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Can 'deep MAGA country' help Biden in Texas? The Lincoln Project thinks so

A group of Republicans trying to defeat a Republican incumbent in a deeply red state is ready to spend millions of dollars in the final days before the election.
Credit: AP
In this combination photo, president Donald Trump, left, speaks at a news conference on Aug. 11, 2020, in Washington and Democratic presidential candidate former Vice President Joe Biden speaks in Wilmington, Del. on Aug. 13, 2020. The conventions, which will be largely virtual because of the coronavirus, will be Aug. 17-20 for the Democrats and Aug. 24-27 for the Republicans. (AP Photo)

If you needed any more proof Texas is a battleground state, The Lincoln Project is ready to spend millions of dollars here in the final days of the campaign. 

Imagine that for a moment: A group of Republicans trying to defeat a Republican incumbent in a deeply red state. 

And not only that, but The Lincoln Project is also expecting some support from what a co-founder calls “deep MAGA country.”

“You can’t get to dead heats in Texas unless you’re losing, deteriorating with Republicans. You just can’t,” Mike Madrid said on Y’all-itics.

To listen to the full conversation on this week's episode of Y'all-itics, subscribe wherever you get your podcasts:

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And in order to reach that “deep MAGA country,” Madrid said the Lincoln Project is prepared to spend $4 million in the state leading up to the election.

“We’re going hardcore to rural Texas to peel off just 1 out of 25, 1 in 30 of these Republican voters to say let’s make a vote for your country over your party at this moment in time,” Madrid said. “If we move just another 1 or 2%, it’s probably game over if Hispanics turn out at the numbers were think they’re going to.”

Madrid is a co-founder of the Lincoln Project. He’s long been a Republican operative in California, and he says he’s spent the past 20 years collecting data comparing his state to Texas.

They’ve long wanted to know why one is solidly blue while the other is solidly red despite looking very similar on paper, from economies to demographics.

And he believes the two are becoming more similar by the day, particularly in political preferences, as Texas continues to build a tech-heavy economy.

A life-long conservative, Madrid said this fight is personal as he views it as a battle for the soul of the party.

“We’re not in the business of starting a new party. I am in the business of fighting for my conservative principles. They can call me a Republican In Name Only. I call them a Conservative In Name Only,” Madrid told the Jasons. “These people are not fighting for conservatism. They’re fighting for Republicanism. And Republicanism is now the party of Donald Trump. It’s about populism. It’s about nationalism. It’s not about conservatism.”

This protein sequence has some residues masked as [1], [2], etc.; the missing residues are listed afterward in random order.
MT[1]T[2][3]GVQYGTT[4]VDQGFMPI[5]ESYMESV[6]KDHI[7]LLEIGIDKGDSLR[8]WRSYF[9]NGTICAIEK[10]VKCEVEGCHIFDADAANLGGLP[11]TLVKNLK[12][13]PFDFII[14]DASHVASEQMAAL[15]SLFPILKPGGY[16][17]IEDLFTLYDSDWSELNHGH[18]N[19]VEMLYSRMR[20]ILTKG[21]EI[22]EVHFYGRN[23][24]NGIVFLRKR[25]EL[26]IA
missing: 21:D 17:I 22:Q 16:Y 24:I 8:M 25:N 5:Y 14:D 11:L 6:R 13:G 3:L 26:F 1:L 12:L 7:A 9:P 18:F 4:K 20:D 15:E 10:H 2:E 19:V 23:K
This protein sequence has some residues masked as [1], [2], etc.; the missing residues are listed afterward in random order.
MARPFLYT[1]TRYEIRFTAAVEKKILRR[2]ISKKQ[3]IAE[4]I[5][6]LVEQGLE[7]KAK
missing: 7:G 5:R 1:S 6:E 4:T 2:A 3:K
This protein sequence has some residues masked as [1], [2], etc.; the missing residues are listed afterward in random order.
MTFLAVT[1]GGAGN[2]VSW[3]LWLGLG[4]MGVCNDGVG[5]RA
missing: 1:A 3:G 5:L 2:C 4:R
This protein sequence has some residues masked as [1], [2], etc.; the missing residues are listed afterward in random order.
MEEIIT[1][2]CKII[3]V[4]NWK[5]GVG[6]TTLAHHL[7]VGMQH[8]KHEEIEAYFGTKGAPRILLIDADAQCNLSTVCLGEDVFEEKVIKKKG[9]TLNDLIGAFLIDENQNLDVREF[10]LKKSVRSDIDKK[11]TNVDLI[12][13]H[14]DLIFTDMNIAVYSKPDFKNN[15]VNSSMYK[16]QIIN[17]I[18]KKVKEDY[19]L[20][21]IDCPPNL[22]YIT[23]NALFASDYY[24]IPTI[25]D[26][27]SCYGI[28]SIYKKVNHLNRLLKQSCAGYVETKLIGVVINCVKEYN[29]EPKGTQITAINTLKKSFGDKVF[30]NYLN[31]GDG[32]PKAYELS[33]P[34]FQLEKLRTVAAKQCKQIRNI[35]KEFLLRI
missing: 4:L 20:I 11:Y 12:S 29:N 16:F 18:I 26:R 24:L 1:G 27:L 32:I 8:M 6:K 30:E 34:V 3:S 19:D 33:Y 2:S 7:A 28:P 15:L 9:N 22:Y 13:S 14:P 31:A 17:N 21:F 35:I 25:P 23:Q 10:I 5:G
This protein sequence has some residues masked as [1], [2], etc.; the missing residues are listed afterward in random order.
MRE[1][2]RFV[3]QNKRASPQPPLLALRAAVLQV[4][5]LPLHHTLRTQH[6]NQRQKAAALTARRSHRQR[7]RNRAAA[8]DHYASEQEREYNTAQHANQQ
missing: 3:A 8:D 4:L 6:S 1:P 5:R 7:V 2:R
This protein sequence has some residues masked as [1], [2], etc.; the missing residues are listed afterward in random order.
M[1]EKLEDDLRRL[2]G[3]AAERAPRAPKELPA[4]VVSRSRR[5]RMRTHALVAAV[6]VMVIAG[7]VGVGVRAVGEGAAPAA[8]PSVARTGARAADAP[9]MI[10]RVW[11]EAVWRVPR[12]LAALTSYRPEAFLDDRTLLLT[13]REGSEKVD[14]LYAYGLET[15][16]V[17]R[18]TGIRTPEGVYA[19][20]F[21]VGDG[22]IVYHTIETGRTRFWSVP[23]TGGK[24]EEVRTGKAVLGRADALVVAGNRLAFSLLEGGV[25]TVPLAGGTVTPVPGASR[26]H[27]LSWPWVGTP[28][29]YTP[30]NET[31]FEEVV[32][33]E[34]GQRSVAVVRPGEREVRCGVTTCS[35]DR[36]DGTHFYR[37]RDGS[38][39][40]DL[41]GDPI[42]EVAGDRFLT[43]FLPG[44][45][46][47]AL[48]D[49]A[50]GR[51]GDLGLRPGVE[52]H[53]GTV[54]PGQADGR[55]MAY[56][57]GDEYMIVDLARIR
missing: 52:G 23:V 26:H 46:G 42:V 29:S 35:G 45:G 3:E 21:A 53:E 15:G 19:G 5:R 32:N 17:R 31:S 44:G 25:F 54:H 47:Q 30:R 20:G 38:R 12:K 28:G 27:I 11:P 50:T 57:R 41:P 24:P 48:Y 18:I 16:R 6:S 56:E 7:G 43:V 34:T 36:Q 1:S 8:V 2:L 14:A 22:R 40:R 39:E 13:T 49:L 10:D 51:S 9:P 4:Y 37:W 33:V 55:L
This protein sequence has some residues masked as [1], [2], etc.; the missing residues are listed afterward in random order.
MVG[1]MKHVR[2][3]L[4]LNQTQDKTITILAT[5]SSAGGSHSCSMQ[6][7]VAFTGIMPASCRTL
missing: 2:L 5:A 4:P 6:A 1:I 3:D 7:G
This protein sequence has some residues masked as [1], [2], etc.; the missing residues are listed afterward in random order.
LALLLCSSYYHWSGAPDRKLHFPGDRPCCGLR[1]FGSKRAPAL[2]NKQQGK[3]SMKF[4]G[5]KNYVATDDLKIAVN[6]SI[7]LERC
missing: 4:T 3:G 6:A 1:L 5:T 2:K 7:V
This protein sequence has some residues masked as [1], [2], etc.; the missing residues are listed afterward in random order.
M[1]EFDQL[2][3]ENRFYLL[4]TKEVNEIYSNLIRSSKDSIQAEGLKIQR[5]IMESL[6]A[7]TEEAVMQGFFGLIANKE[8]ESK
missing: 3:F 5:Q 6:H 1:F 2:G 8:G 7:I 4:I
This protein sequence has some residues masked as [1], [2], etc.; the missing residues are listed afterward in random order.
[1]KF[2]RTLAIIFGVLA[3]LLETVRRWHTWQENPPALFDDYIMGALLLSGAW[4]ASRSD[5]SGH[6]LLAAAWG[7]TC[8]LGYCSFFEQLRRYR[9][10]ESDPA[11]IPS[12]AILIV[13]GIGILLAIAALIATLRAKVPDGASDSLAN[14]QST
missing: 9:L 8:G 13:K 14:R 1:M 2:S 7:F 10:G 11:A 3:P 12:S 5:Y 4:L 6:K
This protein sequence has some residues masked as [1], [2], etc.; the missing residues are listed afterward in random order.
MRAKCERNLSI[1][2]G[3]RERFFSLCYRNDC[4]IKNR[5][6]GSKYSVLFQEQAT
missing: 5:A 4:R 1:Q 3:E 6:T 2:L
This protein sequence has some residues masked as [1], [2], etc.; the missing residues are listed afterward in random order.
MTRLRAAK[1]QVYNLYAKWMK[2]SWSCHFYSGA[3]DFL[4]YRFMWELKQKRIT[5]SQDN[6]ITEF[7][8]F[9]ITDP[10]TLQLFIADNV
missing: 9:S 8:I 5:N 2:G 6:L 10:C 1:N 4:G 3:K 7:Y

Madrid said The Lincoln Project has been operating quietly in Texas for a while now, collecting and analyzing data.

A million dollars here.

Another million there.

He said they needed to make sure it was a good investment before committing even more dollars and resources.

And he said there is no question, based on their numbers, Texas is in play.

“Sometimes in a campaign, you almost kind of prefer that if the numbers become bad, it’ll give you an excuse to say let’s take this money and move it back into Wisconsin. Let’s go and work in Pennsylvania. Let’s go to Florida. But Texas won’t turn away, right," said Madrid. "It’s like you kind of want it to give you bad data so it will help us focus our resources. No. Texas is saying come on down. Republicans here are moving.”

And Madrid estimated some 10% of Texas Republicans are ready to break ranks. 

He said you’ll find them primarily in the suburbs and within the same powerful group you’ve heard a lot about this election -- suburban women.

But Madrid said at the end of the day, Hispanics hold the key to a Biden victory in Texas.

“They’re already going to turn out. They already are," Madrid said. "The question is how much of a break is he going to get? Is it going to break Biden’s way to the tune of 67%? Is he going to hit 70%? If he drops below 67 and hits 65, probably not enough to get there. That’s going to be the determining factor.”

And as we inch closer to Election Day, expect to see more of what The Lincoln Project has become known for: its commercials.

They are brutal. And effective.

“We have seven crews working in editing. So some of them are taking stuff immediately. Others are working on ads that are coming out in 48 hours. Others are working on ads that are coming out next week," said Madrid.

He said their goal is to respond to the president immediately and drive the narrative, in the short-term or long-term.

No matter what happens in Texas, after 2020, the political landscape may never be the same.

Some of that change can be traced directly back to The Lincoln Project.

“Love us or hate us, the Lincoln Project has redefined the modern campaign,” Madrid said.

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